Jean Mouton (c.1459-1522) was a French composer of the Renaissance, an influential composer and teacher. In northern France he worked in churches with choirboys and eventually as the principal composer for the French court where he often wrote music for state occasions—weddings, coronations, papal elections, births and deaths.
Of Mouton’s music, 9 Magnificat settings, 15 masses, 20 chansons, and over 100 motets survive. The survival rate of his music is relatively high for the period since he was a court composer for a king. His music was widely distributed, copied, and archived. (Source)
Vancouver Cantata Singers is fortunate to have an ‘in-house’ musicologist, Evan Kreider, who has sung with the choir for many years. This year, he has edited one of Jean Mouton’s works; he also faithfully writes our concert program notes for each concert. Here is his insight into the work:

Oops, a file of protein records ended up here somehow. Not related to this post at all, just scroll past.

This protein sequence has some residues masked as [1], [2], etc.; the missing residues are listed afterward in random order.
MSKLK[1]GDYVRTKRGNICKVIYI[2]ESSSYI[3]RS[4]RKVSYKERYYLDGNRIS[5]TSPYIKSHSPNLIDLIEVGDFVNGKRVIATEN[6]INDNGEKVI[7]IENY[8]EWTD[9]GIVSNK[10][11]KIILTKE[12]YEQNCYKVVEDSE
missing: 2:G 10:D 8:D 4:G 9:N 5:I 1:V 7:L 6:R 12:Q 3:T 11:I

Mouton wrote a magisterial 8-voice antiphon for Christmastide (titled, Nesciens mater), those festive ‘twelve days of Christmas’ which honour both the Christ child and the mother who nurtured him in so many ways—physically, emotionally, and intellectually. Its quiet arched lines overlap with a gentleness befitting the intimate bonding of mother and child. Nesciens mater is also Mouton’s contribution to the unspoken contest in contrapuntal writing being waged since about 1500. Seeing that his contemporaries were being admired for their canonic writing, he decided to compose four voices, each of which is then also sung in canon two measures later, five notes higher: 8 voices cleverly derived from 4.
To listen to the work sung by The Monteverdi Choir click here.
We are pleased to announce our Christmas Reprise XV performance on Saturday, December 23 2017 is now SOLD OUT!